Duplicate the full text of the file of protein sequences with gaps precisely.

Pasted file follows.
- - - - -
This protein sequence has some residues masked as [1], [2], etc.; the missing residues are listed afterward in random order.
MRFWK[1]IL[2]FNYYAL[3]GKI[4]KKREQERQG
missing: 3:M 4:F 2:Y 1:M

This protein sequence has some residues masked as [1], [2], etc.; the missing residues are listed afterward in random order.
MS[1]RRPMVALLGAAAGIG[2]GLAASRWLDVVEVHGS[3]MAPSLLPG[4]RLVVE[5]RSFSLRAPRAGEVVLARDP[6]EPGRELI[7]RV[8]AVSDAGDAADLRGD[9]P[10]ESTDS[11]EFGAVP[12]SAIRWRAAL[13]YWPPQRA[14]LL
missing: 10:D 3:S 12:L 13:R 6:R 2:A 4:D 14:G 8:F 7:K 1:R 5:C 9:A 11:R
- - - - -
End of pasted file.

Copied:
This protein sequence has some residues masked as [1], [2], etc.; the missing residues are listed afterward in random order.
MRFWK[1]IL[2]FNYYAL[3]GKI[4]KKREQERQG
missing: 3:M 4:F 2:Y 1:M

This protein sequence has some residues masked as [1], [2], etc.; the missing residues are listed afterward in random order.
MS[1]RRPMVALLGAAAGIG[2]GLAASRWLDVVEVHGS[3]MAPSLLPG[4]RLVVE[5]RSFSLRAPRAGEVVLARDP[6]EPGRELI[7]RV[8]AVSDAGDAADLRGD[9]P[10]ESTDS[11]EFGAVP[12]SAIRWRAAL[13]YWPPQRA[14]LL
missing: 10:D 3:S 12:L 13:R 6:R 2:A 4:D 14:G 8:F 7:K 1:R 5:C 9:A 11:R